A few months ago, I was browsing one of the many Facebook groups that I joined for photos of vintage fashion. While perusing some pics, I was quickly drawn in by one beauty that I’d never seen before. After a little digging, I confirmed that the lovely woman was Francine Everett, a Black actress from the 1930s and 1940s. Her career was brief, but she was a luminous and talented woman. I was so intrigued by her that I spent some time watching a couple of the movies that she starred in, as well as a few shorts that featured her.
I want to discuss “Dirty Gertie from Harlem“, which echoed the theme of “loose” women being doomed to a tragic ending. During this period, female characters that were not traditional or conservative were almost always written as tragic figures. It’s fascinating to see how, less than 60 years after “Dirty Gertie”, shows like “Sex and the City” thrive on the premise of women being in control of their sexuality and not “doomed” because they refuse to marry and “settle down” with one man.
I wish that Everett had more movies because she truly “lit up” the screen. I was impressed with her acting and I know that should could have been a star if she had only been born at a different, later time.
I hope you check out Everett’s movies, and tell me: do you have any vintage actor or actress favorites?
I’m taking a break from “Fibro Friday” (I’ll be back with FF next week) to share some exciting news. One of the most heartbreaking things that has happened since the emergence of COVID-19 is seeing Broadway go dark. While I don’t intend to minimize the tragic loss of life during this time, I was still saddened to see the live theater tradition halted in NYC.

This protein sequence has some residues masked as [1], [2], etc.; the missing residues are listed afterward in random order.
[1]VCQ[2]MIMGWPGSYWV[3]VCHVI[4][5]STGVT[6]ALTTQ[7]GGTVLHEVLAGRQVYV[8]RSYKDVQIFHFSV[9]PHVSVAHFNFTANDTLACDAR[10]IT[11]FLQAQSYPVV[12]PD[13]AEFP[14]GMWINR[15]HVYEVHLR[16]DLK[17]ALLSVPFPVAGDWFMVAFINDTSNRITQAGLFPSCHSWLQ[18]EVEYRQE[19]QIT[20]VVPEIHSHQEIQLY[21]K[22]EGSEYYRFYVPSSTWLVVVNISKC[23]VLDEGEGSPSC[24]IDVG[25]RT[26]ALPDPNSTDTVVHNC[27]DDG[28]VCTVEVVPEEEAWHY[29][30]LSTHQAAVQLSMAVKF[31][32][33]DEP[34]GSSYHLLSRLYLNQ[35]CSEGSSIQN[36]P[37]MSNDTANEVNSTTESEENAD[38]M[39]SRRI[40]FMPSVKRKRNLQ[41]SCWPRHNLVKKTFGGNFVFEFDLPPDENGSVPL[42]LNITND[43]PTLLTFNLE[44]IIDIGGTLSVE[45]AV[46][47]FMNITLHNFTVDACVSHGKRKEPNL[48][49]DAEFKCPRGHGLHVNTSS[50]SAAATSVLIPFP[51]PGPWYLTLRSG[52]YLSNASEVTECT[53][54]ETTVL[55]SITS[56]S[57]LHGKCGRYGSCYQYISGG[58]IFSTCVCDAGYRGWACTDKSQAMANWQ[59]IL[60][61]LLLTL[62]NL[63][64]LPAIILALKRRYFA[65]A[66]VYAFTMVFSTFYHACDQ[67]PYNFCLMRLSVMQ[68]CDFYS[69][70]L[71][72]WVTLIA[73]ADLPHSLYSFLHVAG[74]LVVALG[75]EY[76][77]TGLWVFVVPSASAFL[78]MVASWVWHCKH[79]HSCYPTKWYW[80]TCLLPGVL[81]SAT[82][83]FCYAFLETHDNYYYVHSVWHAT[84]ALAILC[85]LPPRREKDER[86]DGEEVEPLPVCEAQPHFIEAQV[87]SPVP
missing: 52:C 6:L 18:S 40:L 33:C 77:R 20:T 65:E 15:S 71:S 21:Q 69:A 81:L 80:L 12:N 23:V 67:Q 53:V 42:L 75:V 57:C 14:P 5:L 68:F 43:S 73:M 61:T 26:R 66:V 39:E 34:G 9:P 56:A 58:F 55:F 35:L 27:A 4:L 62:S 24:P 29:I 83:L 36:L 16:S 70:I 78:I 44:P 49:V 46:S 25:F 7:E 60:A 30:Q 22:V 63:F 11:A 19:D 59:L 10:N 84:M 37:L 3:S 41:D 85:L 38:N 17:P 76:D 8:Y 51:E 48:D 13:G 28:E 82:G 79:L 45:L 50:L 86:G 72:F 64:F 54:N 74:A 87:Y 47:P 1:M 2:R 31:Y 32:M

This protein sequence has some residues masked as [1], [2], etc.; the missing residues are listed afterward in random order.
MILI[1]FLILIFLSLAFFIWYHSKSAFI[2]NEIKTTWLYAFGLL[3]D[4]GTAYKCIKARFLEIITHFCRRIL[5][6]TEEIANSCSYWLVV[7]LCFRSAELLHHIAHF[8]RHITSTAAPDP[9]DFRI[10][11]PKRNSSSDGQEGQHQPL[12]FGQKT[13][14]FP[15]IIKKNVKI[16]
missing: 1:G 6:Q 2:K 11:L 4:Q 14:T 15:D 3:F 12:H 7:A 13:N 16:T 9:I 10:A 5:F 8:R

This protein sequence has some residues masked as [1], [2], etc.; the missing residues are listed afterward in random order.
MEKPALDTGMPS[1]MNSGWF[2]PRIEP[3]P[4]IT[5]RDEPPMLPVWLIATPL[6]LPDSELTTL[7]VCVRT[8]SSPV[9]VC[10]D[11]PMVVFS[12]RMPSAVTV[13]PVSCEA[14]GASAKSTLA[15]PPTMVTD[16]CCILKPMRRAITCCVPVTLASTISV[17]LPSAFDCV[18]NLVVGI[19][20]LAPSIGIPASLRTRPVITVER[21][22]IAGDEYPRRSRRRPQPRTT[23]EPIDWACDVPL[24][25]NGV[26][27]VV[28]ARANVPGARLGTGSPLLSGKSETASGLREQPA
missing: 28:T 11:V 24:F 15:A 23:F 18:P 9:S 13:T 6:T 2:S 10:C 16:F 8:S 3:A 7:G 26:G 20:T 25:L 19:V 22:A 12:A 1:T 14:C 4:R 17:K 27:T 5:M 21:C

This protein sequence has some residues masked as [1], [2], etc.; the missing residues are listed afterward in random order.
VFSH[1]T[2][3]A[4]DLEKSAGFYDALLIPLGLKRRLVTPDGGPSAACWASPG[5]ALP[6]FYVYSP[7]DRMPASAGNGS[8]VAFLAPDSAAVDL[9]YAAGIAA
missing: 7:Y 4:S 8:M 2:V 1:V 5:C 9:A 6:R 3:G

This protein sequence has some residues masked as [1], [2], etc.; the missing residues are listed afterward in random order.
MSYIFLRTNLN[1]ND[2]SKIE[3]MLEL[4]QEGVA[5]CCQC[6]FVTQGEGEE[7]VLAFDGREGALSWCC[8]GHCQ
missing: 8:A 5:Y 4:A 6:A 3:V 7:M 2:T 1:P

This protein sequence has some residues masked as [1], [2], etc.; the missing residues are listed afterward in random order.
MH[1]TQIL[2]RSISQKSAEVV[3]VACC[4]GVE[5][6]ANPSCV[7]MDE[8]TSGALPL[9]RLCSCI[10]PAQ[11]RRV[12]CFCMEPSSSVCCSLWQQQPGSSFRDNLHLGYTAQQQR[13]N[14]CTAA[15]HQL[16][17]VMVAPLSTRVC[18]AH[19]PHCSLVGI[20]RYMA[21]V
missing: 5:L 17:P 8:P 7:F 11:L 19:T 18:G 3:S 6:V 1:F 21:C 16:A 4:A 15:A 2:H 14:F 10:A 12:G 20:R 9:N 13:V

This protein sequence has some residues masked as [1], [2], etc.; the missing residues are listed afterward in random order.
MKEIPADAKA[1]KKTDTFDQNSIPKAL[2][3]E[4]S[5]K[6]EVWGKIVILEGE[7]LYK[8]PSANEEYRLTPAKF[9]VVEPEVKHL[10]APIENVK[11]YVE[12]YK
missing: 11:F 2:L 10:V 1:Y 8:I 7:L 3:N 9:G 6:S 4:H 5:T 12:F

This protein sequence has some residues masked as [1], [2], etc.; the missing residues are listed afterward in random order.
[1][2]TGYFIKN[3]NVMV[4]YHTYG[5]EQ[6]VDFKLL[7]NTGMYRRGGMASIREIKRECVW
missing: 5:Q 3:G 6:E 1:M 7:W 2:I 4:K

Recently I posted some fan art of my favorite Disney princesses depicted as film noir heroines. I was entranced with the beautiful depiction of the cartoon damsels, re-envisioned as powerful protagonists in their stories.
Heather Theurer, Dig a Little Deeper (Tiana from The Princess and the Frog)
Heather Theurer, We’re All Mad Here (Alice in Wonderland)
These beauties are museum quality and they can be yours! Theurer sells her works on Wildstar Tempest, where you can check out her Disney themed oil paintings as well as her other works, including wildlife and fantasy paintings. I’m particularly fond of her fantasy pieces.
Heather Theurer, I Am
Theurer does an insanely good job of blending magic and realism. I’m so glad that Buzzfeed profiled this incredible artist! Please make sure to check her out on Instagram and support her work.
I’m sharing a couple of my favorite drawings with you all here. If you want to see more, be sure to check out the artist, Astor Alexander.
Pocahontas looks like the hero we all need but don’t deserve. I’d wear this outfit right now: it’s simultaneously vintage and current. Why is this photo everything I need in life?
Cunning, dangerous, gorgeous. Jasmine draws you in like a moth to a flame. That over-the-shoulder glance is EVERYTHING. And her signature teal ensemble hasn’t lost any of its allure in Alexander’s re-envisioning. Perfection!
My personal fave, not just because she’s a Black woman like myself, but because this drawing looks so much like the impossibly gorgeous Sanaa Lathan AND this dress is something I need in my wardrobe like, today. Tiana is the edgy seductress that I want to be when I grow up. Total goals.
Happy Tuesday, beloveds! I’m enjoying these glimmers of summer that will be happening this week, as I’m still a bit resistant to the beginning of fall. I’ll get on board eventually, but for now, I’ll savor whatever warm weather I can get!
In the past, I did the Collector Conundrum series, where I considered different issues regarding the world of art collecting. This is a sort of addendum to that topic: not directly related to the conundrums discussed but a little something to consider. I recently read this article on Angela Bassett curating an art show for Band of Vices Gallery in Los Angeles, CA. I thought about the appeal of a major celebrity, personally selecting artwork that she found interesting, impactful, and meaningful. It occurred to me that the celebrity curator could be a magic bullet for some of what’s ailing the art world.
Angela Bassett, actress and first-time art curator (photo courtesy of Instagram)